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December 20, 2012TUSCALOOSA | No one questioned from the moment Gene Stallings was hired who was in charge of the University of Alabama football program.
Stallings was UA's head coach, and its ultimate decider. He took charge from the start, and it was by design. He believed that if he took a hard line from the moment he arrived he could ease up a bit later, but if he started softly he would never grab the players' respect.
"That's not coaching style, that's just sort of common sense," Stallings said. "That's with your children or whatever it is, if you start out easy and then you toughen up on them it's always perceived as punishment.
"That's just like after you win a game you can work your players as hard as you want, but if you lose a couple and you work them harder, they perceive it as punishment."
When Stallings made a decision, he stuck with it. He said as much after a decision to kick an extra point instead of going for two loomed large after a loss to Florida in the 1994 Southeastern Conference Championship Game: "I'm seldom right," he said, "but I'm never in doubt."
Hootie Ingram, UA's athletic director at the time, knew what he was getting when he hired Stallings. Leadership was never a question.
"Somebody in charge and somebody that was going to be a disciplinarian, that was the big thing," Ingram said. "The players knew when that staff came in here they were going to do the right thing and expect (the players) to do the right thing. I think the players wanted some discipline, and they could see what the results would be."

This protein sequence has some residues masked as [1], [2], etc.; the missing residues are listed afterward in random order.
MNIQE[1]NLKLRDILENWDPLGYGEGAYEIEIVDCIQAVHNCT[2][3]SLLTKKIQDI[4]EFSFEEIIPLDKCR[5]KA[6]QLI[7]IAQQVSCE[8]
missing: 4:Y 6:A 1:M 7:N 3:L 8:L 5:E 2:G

Stallings didn't just coach players, he also coached his assistant coaches. Dabo Swinney, now head coach at Clemson, spent seven years with Stallings as a player and as an assistant and still recalls when his boss found him working into the wee hours one night and confronted him.
"I was a young coach, I was a newlywed," Swinney said. "He asked me what I was doing there. He said, 'You have a young bride, don't let me ever catch you up here this late again. If she's not happy, I'm not happy.'
"I was trying to impress him and I'm getting that stare and getting chewed out. He wanted you to do your job, but he understood that you needed balance."
Stallings' judgment came into question in 1992, when star sophomore David Palmer was twice charged with drunken driving in the span of a few months. Stallings suspended Palmer but did not dismiss him from the team.
"When he got in a little trouble," Stallings said, looking back 20 years later, "he needed to be surrounded by good people in a good environment. If I had cut him loose, there's no telling what kind of environment he would have ended up in."
Palmer came back not only to be a productive player, but he is now a productive citizen as a teacher and coach in Birmingham.
To Stallings, leadership was largely a matter of sticking to his mission.
"The players knew what I was talking about," he said. "I just tried to get them to perform at a high level."
Reach Tommy Deas at email@example.com or at 205-722-0224.